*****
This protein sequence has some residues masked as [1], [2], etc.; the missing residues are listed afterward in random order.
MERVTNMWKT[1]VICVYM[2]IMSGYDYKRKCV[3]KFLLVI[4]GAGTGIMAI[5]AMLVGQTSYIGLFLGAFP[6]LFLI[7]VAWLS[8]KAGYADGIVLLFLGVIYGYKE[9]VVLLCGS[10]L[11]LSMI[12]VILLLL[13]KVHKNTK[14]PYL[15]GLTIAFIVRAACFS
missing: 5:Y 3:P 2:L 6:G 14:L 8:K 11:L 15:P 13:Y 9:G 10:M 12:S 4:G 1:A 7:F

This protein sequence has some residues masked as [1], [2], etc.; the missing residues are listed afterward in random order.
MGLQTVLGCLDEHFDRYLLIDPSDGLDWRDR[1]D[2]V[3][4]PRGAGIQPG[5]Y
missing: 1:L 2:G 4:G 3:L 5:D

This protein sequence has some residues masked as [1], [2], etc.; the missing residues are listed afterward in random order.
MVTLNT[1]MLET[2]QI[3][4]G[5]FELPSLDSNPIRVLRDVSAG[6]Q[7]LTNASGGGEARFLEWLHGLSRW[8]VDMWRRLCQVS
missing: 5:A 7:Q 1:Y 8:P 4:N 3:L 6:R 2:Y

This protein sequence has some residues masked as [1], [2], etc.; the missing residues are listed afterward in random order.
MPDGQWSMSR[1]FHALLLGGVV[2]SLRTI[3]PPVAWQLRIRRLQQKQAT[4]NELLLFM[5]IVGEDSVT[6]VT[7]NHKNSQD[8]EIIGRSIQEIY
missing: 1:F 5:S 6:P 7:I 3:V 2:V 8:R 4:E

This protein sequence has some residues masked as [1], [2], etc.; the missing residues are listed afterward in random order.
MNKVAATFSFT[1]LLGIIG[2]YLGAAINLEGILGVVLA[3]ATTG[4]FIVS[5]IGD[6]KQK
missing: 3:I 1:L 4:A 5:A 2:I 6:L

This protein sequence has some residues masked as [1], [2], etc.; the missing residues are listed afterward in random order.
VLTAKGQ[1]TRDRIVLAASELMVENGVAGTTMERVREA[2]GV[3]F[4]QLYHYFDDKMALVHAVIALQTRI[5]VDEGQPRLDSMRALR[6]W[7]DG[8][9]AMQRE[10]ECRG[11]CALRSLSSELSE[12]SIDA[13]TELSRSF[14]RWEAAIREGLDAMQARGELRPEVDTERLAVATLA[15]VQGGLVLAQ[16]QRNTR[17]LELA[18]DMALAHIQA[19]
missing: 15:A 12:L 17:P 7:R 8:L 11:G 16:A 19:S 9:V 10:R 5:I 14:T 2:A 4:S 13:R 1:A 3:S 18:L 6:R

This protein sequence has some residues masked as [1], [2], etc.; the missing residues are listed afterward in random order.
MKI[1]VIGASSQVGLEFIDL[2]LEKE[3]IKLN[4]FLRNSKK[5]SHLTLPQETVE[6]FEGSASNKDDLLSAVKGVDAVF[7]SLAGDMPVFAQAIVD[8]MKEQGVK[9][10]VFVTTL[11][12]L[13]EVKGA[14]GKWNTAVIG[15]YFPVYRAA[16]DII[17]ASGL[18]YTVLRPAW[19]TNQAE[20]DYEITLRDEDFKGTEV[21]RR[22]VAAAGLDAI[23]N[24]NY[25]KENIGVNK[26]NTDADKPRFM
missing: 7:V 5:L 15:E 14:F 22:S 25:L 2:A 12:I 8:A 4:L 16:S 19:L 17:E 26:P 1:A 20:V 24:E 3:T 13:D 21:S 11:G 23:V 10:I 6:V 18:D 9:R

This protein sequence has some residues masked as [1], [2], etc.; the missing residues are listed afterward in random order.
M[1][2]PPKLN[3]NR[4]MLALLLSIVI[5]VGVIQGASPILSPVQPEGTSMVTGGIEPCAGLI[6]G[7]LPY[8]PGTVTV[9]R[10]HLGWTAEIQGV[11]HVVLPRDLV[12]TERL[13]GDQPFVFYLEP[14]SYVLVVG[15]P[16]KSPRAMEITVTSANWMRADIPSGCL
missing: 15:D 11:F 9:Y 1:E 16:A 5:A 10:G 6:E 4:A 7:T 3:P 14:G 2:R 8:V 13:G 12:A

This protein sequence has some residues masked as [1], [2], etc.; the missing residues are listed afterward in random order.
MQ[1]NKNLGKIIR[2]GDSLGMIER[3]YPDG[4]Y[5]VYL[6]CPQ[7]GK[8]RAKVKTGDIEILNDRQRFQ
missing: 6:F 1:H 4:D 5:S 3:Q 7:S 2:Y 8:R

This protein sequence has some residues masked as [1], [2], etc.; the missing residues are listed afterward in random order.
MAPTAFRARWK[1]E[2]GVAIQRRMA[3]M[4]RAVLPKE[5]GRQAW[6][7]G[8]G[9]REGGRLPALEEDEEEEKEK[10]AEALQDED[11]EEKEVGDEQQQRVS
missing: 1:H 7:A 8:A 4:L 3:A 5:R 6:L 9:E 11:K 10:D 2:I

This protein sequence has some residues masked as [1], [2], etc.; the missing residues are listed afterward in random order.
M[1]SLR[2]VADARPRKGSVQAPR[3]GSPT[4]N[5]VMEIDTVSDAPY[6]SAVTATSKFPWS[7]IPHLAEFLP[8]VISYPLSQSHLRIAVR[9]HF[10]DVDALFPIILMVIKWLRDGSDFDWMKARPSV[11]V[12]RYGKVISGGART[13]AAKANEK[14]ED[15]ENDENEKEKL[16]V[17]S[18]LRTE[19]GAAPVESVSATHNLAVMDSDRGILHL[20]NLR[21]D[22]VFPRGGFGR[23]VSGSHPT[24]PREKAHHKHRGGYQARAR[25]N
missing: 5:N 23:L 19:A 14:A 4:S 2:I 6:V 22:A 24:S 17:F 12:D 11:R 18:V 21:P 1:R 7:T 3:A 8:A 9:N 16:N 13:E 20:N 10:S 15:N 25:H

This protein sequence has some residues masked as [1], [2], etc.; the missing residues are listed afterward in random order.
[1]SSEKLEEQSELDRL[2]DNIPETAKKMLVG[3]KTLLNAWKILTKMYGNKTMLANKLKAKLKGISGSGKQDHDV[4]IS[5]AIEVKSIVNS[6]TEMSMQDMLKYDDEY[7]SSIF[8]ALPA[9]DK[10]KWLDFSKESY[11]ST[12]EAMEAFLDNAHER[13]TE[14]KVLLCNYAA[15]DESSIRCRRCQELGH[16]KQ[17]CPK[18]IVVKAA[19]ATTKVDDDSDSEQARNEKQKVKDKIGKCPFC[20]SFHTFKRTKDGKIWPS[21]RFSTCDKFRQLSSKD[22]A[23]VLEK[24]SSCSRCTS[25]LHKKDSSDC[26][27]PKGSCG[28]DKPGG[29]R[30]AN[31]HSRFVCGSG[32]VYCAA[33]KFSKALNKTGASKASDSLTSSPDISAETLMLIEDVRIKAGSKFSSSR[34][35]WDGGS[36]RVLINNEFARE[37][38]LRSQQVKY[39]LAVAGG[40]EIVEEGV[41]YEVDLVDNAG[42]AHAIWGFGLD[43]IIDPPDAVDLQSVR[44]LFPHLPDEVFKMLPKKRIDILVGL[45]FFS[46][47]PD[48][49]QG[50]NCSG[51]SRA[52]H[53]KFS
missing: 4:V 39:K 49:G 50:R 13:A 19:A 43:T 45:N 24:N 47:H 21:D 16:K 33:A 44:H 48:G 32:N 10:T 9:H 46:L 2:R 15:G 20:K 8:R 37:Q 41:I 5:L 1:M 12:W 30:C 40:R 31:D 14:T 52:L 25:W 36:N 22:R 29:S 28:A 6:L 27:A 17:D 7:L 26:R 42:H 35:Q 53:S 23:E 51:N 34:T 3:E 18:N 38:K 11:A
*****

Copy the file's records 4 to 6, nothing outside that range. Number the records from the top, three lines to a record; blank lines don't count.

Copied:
This protein sequence has some residues masked as [1], [2], etc.; the missing residues are listed afterward in random order.
MPDGQWSMSR[1]FHALLLGGVV[2]SLRTI[3]PPVAWQLRIRRLQQKQAT[4]NELLLFM[5]IVGEDSVT[6]VT[7]NHKNSQD[8]EIIGRSIQEIY
missing: 1:F 5:S 6:P 7:I 3:V 2:V 8:R 4:E

This protein sequence has some residues masked as [1], [2], etc.; the missing residues are listed afterward in random order.
MNKVAATFSFT[1]LLGIIG[2]YLGAAINLEGILGVVLA[3]ATTG[4]FIVS[5]IGD[6]KQK
missing: 3:I 1:L 4:A 5:A 2:I 6:L

This protein sequence has some residues masked as [1], [2], etc.; the missing residues are listed afterward in random order.
VLTAKGQ[1]TRDRIVLAASELMVENGVAGTTMERVREA[2]GV[3]F[4]QLYHYFDDKMALVHAVIALQTRI[5]VDEGQPRLDSMRALR[6]W[7]DG[8][9]AMQRE[10]ECRG[11]CALRSLSSELSE[12]SIDA[13]TELSRSF[14]RWEAAIREGLDAMQARGELRPEVDTERLAVATLA[15]VQGGLVLAQ[16]QRNTR[17]LELA[18]DMALAHIQA[19]
missing: 15:A 12:L 17:P 7:R 8:L 11:G 16:A 19:S 9:V 10:R 5:I 14:T 2:A 4:S 13:R 1:A 3:S 18:L 6:R